There are four American Institute of Certified Public Accountants Standards of reporting. First is that the auditor should say whether the financial statements are submitted in a manner conforming to accounting principles which are generally accepted. Second, the auditor of show in the auditor’s report circumstances which the principles have not been observed consistently currently in relation to the prior period. Third, the auditor should also state in the auditor’s report if they find out that informative disclosures are not very adequate (Tracy, 2009). Lastly, the auditor is expected to state an opinion in relation to financial statements or say that they cannot express an opinion in the auditor’s report. If an auditor cannot express their opinion on the overall matter, they should give the reasons why in the auditor’s report. In a situation where the name of an auditor is linked to financial statements, the character of the auditors work should be indicated, if any (Higson, 2003). The level of responsibility taken by the auditor in the auditor’s report should also be included.
Generally accepted government auditing standards have established reporting standards in addition to the standards included in the American Institute of Certified Public Accountants for financial auditing (Maniak, 2005). Auditors are expected to follow additional standards when they cite the generally accepted government auditing standards in their reports. These additional standards include: reporting if the auditor is compliant with the generally accepted government auditing standards; reporting on provision of grants or contract agreements, internal control, regulations and the compliance with laws; reporting problems in internal control, illegal acts, fraud, abuse and violations of grants and contracts agreements; reporting significant matters; communicating restatement of financial statements that were issued previously; reporting the officials view; Including sensitive and confidential information and distributing reports (Tracy, 2009).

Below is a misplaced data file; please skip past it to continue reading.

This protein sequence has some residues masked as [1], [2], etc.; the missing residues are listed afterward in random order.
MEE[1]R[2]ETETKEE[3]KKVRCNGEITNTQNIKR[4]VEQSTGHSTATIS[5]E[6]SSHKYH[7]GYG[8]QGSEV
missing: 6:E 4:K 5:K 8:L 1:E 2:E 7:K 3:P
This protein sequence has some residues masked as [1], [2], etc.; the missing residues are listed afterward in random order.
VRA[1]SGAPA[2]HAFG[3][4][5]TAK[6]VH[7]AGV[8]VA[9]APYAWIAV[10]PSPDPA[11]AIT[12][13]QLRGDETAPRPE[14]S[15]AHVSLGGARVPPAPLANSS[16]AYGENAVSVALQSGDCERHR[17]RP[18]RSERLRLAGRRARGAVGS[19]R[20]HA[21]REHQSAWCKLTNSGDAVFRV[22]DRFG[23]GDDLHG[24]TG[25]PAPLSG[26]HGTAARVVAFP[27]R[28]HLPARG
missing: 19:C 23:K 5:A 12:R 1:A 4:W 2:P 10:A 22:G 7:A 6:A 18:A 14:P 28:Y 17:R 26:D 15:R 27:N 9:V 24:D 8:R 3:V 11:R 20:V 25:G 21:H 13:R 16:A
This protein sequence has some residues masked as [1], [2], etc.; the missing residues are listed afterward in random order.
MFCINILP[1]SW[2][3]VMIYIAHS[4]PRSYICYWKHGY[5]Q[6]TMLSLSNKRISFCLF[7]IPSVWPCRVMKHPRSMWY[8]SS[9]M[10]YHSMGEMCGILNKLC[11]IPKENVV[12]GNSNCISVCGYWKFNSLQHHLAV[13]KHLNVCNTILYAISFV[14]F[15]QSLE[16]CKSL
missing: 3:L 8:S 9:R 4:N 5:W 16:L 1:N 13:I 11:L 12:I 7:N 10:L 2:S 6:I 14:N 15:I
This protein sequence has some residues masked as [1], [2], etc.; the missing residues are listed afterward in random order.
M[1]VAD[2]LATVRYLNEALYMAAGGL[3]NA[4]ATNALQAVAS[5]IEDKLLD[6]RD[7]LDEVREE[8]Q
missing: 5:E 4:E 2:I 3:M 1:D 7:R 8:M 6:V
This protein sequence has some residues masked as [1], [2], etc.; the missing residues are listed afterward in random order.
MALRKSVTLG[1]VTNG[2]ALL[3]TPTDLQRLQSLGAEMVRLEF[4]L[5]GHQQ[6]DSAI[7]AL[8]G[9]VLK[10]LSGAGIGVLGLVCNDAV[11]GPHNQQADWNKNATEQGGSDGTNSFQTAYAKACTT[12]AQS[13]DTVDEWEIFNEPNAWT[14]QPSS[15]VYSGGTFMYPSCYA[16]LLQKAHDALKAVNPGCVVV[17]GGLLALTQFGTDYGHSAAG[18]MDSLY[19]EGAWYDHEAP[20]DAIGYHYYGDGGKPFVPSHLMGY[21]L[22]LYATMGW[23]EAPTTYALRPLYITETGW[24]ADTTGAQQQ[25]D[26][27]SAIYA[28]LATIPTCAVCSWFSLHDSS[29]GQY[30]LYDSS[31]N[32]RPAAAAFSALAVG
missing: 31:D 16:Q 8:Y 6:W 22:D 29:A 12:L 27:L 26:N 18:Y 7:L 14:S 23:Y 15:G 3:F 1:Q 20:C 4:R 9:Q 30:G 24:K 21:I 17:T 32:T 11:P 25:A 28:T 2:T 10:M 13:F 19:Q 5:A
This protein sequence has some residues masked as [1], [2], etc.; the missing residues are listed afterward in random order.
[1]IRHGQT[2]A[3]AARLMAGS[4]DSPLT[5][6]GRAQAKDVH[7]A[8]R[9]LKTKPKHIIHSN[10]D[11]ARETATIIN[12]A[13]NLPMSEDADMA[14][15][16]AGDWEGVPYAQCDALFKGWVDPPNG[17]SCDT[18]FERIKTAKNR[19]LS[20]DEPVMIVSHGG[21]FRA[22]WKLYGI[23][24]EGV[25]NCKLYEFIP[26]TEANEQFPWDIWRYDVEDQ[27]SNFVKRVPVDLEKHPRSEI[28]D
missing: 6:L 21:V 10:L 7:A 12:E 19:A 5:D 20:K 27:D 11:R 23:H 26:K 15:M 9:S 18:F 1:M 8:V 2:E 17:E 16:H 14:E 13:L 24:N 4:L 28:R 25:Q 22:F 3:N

Auditors should include a statement in their report if they comply with applicable requirements of the generally accepted government auditing standards saying they performed the audit in relation to it. An example is the audited entity needed financial statements which have been audited for financing purposes or for issuing bonds. GAGAS does not deny auditors to issue a separate report that agrees to mother standards (Higson, 2003).